Development of a simple intensified fermentation strategy for growth of Magnetospirillum gryphiswaldense MSR-1

Physiological responses to changing environmental conditions

Alfred Fernandez-Castane, Hong Li, Owen R.T. Thomas, Tim W. Overton

Research output: Contribution to journalArticle

Abstract

The development of a simple pH-stat fed-batch fermentation strategy for the production of Magnetospirillum gryphiswaldense MSR-1 and magnetosomes (nanoscale magnetic organelles with biotechnological applications) is described. Flow cytometry was exploited as a powerful analytical tool for process development, enabling rapid monitoring of cell morphology, physiology and polyhydroxyalkanoate production. The pH-stat fed-batch growth strategy was developed by varying the concentrations of the carbon source (lactic acid) and the alternative electron acceptor (sodium nitrate) in the feed. Growth conditions were optimized on the basis of biomass concentration, cellular magnetism (indicative of magnetosome production), and intracellular iron concentration. The highest biomass concentration and cellular iron content achieved were an optical density at 565 nm of 15.5 (equivalent to 4.2 g DCW·L−1) and 33.1 mg iron·g−1 DCW, respectively. This study demonstrates the importance of analyzing bacterial physiology during fermentation development and will potentially aid the industrial production of magnetosomes, which can be used in a wide range of biotechnology and healthcare applications.
Original languageEnglish
Pages (from-to)22-30
JournalNew Biotechnology
Volume46
Early online date1 Jun 2018
DOIs
Publication statusPublished - 25 Nov 2018

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Magnetospirillum
Magnetosomes
Fermentation
Biomass
Physiology
Bacterial Physiological Phenomena
Iron
Growth
Polyhydroxyalkanoates
Cell Physiological Phenomena
Biotechnology
Organelles
Density (optical)
Flow cytometry
Lactic Acid
Flow Cytometry
Magnetism
Lactic acid
Carbon
Electrons

Bibliographical note

© 2018 The Authors. Published by Elsevier B.V. This is an open access article under the CC BY license (http://creativecommons.org/licenses/BY/4.0/)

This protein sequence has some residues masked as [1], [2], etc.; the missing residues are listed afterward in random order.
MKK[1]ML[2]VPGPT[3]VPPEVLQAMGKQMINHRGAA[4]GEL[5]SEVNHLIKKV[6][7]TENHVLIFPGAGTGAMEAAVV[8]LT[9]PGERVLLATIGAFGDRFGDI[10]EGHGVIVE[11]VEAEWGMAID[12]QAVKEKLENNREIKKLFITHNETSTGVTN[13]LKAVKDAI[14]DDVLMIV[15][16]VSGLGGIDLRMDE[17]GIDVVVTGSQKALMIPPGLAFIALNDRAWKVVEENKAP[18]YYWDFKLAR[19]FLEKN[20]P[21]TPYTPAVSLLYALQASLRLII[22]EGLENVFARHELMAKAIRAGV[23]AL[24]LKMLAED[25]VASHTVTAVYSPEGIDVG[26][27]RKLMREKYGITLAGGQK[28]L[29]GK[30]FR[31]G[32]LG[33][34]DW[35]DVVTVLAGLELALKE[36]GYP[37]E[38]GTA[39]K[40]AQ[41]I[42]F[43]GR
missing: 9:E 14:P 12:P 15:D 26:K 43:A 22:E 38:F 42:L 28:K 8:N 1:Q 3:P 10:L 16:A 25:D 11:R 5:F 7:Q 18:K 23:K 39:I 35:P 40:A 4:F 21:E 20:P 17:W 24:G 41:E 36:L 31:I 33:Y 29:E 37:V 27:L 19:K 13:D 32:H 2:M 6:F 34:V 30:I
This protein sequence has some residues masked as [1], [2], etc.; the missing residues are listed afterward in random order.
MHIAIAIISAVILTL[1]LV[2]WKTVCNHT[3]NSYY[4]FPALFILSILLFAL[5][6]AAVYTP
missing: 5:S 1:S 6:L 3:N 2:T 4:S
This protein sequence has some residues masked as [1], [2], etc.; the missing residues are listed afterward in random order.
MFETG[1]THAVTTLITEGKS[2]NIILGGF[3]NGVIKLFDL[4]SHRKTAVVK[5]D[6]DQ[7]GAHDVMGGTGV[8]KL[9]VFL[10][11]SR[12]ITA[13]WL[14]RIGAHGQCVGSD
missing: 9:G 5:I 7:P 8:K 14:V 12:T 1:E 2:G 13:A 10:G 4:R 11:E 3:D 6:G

Funding: This work was supported by the ERA-IB grant EIB.13.016ProSeCa, funded by the UK Biotechnology & Biological Sciences Research Council (BBSRC). The funders had no role in study design, collection, analysis and interpretation of data, writing of the report or the decision to submit the article for publication. Author contributions: AFC and HL performed the experiments; ORTT and TWO supervised the project. All authors wrote and approved the manuscript. The authors would like to thank Theresa Morris and Paul Stanley in the Centre for Electron Microscopy at the University of Birmingham. Declarations of interest: None.

Keywords

  • Magnetosomes
  • Flow cytometry
  • Physiology of magnetotactic bacteria
  • pH-stat fermentation

Cite this

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abstract = "The development of a simple pH-stat fed-batch fermentation strategy for the production of Magnetospirillum gryphiswaldense MSR-1 and magnetosomes (nanoscale magnetic organelles with biotechnological applications) is described. Flow cytometry was exploited as a powerful analytical tool for process development, enabling rapid monitoring of cell morphology, physiology and polyhydroxyalkanoate production. The pH-stat fed-batch growth strategy was developed by varying the concentrations of the carbon source (lactic acid) and the alternative electron acceptor (sodium nitrate) in the feed. Growth conditions were optimized on the basis of biomass concentration, cellular magnetism (indicative of magnetosome production), and intracellular iron concentration. The highest biomass concentration and cellular iron content achieved were an optical density at 565 nm of 15.5 (equivalent to 4.2 g DCW·L−1) and 33.1 mg iron·g−1 DCW, respectively. This study demonstrates the importance of analyzing bacterial physiology during fermentation development and will potentially aid the industrial production of magnetosomes, which can be used in a wide range of biotechnology and healthcare applications.",
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N1 - © 2018 The Authors. Published by Elsevier B.V. This is an open access article under the CC BY license (http://creativecommons.org/licenses/BY/4.0/) Funding: This work was supported by the ERA-IB grant EIB.13.016ProSeCa, funded by the UK Biotechnology & Biological Sciences Research Council (BBSRC). The funders had no role in study design, collection, analysis and interpretation of data, writing of the report or the decision to submit the article for publication. Author contributions: AFC and HL performed the experiments; ORTT and TWO supervised the project. All authors wrote and approved the manuscript. The authors would like to thank Theresa Morris and Paul Stanley in the Centre for Electron Microscopy at the University of Birmingham. Declarations of interest: None.

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